eMadagascar’s President Hery Rajaonarimampianina is spearheading a push for more investment and aid from the European Union in the wake of a promised $558 million aid .packageHry.
He is expected to sign a document titled National Indicative Programme (NIP) with the European commissioner for development, Mr Andris Piebalgs, in Brussels on November 23.
The signing is likely to result in the disbursement of the $558 million from the European Development Fund.
The island nation could also profit from other resources and global programmes as well as thematic loans afterward.
“Between Madagascar and the European Union (EU), all conditions are now fulfilled regarding the NIP,” a statement from the President Office said.
The document highlights programmes and projects to be funded by the EU within the framework of the Cotonou Agreement.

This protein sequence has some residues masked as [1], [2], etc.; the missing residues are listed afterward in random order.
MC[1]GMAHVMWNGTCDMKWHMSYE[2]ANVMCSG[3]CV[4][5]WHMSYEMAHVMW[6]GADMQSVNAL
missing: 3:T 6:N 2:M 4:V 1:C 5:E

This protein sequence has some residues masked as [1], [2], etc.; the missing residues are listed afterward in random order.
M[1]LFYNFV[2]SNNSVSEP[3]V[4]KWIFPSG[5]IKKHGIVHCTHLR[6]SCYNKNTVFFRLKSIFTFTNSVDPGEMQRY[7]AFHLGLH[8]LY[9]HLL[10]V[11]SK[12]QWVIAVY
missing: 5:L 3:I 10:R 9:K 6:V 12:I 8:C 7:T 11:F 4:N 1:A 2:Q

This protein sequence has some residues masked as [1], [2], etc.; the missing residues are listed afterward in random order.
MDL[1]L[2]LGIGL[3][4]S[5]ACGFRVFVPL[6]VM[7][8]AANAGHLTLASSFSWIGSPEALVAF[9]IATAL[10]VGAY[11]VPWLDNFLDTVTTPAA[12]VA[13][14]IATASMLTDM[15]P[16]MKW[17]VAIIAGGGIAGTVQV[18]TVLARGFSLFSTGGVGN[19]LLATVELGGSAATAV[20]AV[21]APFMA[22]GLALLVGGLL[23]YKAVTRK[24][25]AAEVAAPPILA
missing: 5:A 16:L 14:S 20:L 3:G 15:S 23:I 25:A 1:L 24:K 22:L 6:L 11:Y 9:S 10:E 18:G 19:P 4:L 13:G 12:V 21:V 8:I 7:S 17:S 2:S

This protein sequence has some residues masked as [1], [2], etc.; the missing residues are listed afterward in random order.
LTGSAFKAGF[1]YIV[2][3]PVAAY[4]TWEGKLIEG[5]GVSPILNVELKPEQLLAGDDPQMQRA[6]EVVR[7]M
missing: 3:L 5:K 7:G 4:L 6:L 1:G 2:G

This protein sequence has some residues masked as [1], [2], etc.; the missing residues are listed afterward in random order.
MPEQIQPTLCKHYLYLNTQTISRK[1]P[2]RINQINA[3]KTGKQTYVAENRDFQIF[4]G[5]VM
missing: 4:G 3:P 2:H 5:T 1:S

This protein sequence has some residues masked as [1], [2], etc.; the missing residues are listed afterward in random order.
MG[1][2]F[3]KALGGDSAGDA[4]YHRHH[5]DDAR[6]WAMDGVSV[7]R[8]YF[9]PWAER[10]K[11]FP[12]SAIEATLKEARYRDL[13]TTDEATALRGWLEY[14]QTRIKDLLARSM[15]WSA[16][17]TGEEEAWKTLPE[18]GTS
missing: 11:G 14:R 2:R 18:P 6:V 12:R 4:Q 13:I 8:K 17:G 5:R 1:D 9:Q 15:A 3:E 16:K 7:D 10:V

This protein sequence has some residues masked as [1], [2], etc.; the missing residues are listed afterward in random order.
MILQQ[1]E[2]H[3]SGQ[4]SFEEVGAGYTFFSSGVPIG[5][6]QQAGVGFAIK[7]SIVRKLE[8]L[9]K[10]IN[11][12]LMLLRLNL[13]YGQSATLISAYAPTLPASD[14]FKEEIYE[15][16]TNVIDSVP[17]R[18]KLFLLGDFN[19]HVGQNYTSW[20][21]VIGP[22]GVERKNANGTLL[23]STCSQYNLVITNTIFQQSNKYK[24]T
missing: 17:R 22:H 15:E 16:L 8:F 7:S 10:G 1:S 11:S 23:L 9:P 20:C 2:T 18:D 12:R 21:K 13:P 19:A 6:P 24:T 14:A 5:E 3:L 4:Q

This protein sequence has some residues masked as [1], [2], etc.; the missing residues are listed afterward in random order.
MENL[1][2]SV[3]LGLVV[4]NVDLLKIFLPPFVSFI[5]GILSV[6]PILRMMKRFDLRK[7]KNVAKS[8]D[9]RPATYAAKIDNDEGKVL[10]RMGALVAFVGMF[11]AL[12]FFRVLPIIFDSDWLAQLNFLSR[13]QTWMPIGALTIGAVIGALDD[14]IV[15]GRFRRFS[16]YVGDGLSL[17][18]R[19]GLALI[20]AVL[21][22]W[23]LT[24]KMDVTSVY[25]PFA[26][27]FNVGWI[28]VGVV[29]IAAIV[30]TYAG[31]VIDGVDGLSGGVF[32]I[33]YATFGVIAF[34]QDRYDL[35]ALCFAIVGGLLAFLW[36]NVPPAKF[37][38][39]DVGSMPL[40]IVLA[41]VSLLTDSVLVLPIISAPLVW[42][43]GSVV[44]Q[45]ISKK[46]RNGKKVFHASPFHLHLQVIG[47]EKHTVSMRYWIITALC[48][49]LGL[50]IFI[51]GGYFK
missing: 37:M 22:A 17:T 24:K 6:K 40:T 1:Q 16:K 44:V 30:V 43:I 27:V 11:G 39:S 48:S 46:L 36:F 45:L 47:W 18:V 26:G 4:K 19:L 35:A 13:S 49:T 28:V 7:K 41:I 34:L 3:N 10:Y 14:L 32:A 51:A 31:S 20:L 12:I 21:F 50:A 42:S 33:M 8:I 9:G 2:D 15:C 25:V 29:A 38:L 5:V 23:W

They cover three wide areas – political governance, infrastructures and energy, and rural development – which are all vital for economic growth.
Talks between Malagasy authorities and European representatives took place in Antananarivo on Thursday in a follow-up to earlier discussions in February.
The EU side was headed by Ms Claudia Wiedey-Nippold, the Union’s director for the Horn Africa, Eastern Africa, and the Indian Ocean region.
The EU envoy to Antananarivo, Mr Antonio Sanchez-Benedito, stressed on the occasion that the socio-economic situation in Madagascar has remained fragile.
The talks also provided an occasion to discuss the upcoming UN Climate Change conference in Paris and a donor conference on Madagascar planed for the second semester of 2016.
Time was also for the two parties to exchange information over international summits expected in Antananarivo next year.The meeting also discussed the Common Market for Eastern and Southern Africa (Comesa) summit and that of the International Francophone Organisation (OIF) which Madagascar will host next year.
Issues prevailing at the national level including insecurity, human rights, reform, local and senatorial polls were also discussed.
The political crisis occasioned by the 2009 coup led the EU to freeze grants to the island nation.
These constitute the biggest external support for the impoverished nation.
SOURCE: AFRICA REVIEW